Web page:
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Brian Eno|Thursday Afternoon (2005 Digital Remaster)

Thursday Afternoon (2005 Digital Remaster)

Brian Eno

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Brian Eno's Thursday Afternoon is included in his Original Masters "Soundtracks Works" edition as it is, after all, a soundtrack to a video that Eno himself made in 1984. It consists of seven practically immobile shots of a nude or semi-nude model filtered through a variety of video effects, shown "vertically" with the TV set turned on its right side. Thursday Afternoon debuted at a high profile art gallery in New York, and at that time Eno's cadre of boosters proclaimed that he was going to do for visual art what he'd already done for music. Unfortunately, the video was long, static, and to most viewers rather boring; several New York's film and art critics advised Eno to stick to music, and so far, he has largely done so, despite a handful of low-key gallery installations held in Europe since that time. Recent years have witnessed Eno redirecting his visual work away from video into the field of computer animation. Nonetheless, Thursday Afternoon has managed to carve out a unique niche of its own as a piece of music, as it is the longest of his ambient audio works, running 61 minutes on this new CD edition, as compared to the 59 minutes of the first CD version and the 82 minutes of the laserdisc and VHS versions. The music was recorded by the same three-way combination that produced Apollo, Eno, Roger Eno, and Daniel Lanois. As compared to the totally fluid stasis heard in Music for Airports segments such as 2/2, there is a lot more going on in Thursday Afternoon. However, it is applied to a much longer time frame; Thursday Afternoon is more than twice as long as Discreet Music. A fair amount of the additional detail is only audible barely above the threshold of human hearing, so the droning keyboard parts in the foreground mostly dominate the texture. Thursday Afternoon seems like one of the best stand-alone works among Eno's cycle of ambient music projects, and yet one can appreciate that this has an appeal a great deal more limited than that of Music for Airports. For those willing to take the plunge Thursday Afternoon has never appeared in better sound than here and with any luck the return of the long-unavailable video is impending. Such a re-release will find an openhearted welcome from Eno's fans, save those with flat-screen TVs.
© TiVo

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Thursday Afternoon (2005 Digital Remaster)

Brian Eno

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1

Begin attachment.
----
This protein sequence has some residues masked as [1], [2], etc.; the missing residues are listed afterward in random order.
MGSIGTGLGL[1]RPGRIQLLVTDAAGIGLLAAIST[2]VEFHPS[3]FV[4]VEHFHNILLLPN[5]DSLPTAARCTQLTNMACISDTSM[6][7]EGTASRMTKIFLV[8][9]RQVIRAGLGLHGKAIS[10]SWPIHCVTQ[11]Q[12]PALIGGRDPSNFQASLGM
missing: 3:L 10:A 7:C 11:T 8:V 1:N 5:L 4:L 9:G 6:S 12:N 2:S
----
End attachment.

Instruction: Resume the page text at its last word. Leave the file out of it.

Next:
Thursday Afternoon (2005 Digital Remaster)
01:00:50

Tim Hunt, Engineer, StudioPersonnel - Daniel Lanois, Mixer, Engineer, StudioPersonnel - Brian Eno, Composer, Mixer, MainArtist, StudioPersonnel - Michael Brook, Mixer, StudioPersonnel

(C) 2005 Virgin Records Ltd This label copy information is the subject of copyright protection. All rights reserved. (C) 2005 Virgin Records Ltd ℗ 2005 Virgin Records Ltd

Album Description

Brian Eno's Thursday Afternoon is included in his Original Masters "Soundtracks Works" edition as it is, after all, a soundtrack to a video that Eno himself made in 1984. It consists of seven practically immobile shots of a nude or semi-nude model filtered through a variety of video effects, shown "vertically" with the TV set turned on its right side. Thursday Afternoon debuted at a high profile art gallery in New York, and at that time Eno's cadre of boosters proclaimed that he was going to do for visual art what he'd already done for music. Unfortunately, the video was long, static, and to most viewers rather boring; several New York's film and art critics advised Eno to stick to music, and so far, he has largely done so, despite a handful of low-key gallery installations held in Europe since that time. Recent years have witnessed Eno redirecting his visual work away from video into the field of computer animation. Nonetheless, Thursday Afternoon has managed to carve out a unique niche of its own as a piece of music, as it is the longest of his ambient audio works, running 61 minutes on this new CD edition, as compared to the 59 minutes of the first CD version and the 82 minutes of the laserdisc and VHS versions. The music was recorded by the same three-way combination that produced Apollo, Eno, Roger Eno, and Daniel Lanois. As compared to the totally fluid stasis heard in Music for Airports segments such as 2/2, there is a lot more going on in Thursday Afternoon. However, it is applied to a much longer time frame; Thursday Afternoon is more than twice as long as Discreet Music. A fair amount of the additional detail is only audible barely above the threshold of human hearing, so the droning keyboard parts in the foreground mostly dominate the texture. Thursday Afternoon seems like one of the best stand-alone works among Eno's cycle of ambient music projects, and yet one can appreciate that this has an appeal a great deal more limited than that of Music for Airports. For those willing to take the plunge Thursday Afternoon has never appeared in better sound than here and with any luck the return of the long-unavailable video is impending. Such a re-release will find an openhearted welcome from Eno's fans, save those with flat-screen TVs.
© TiVo

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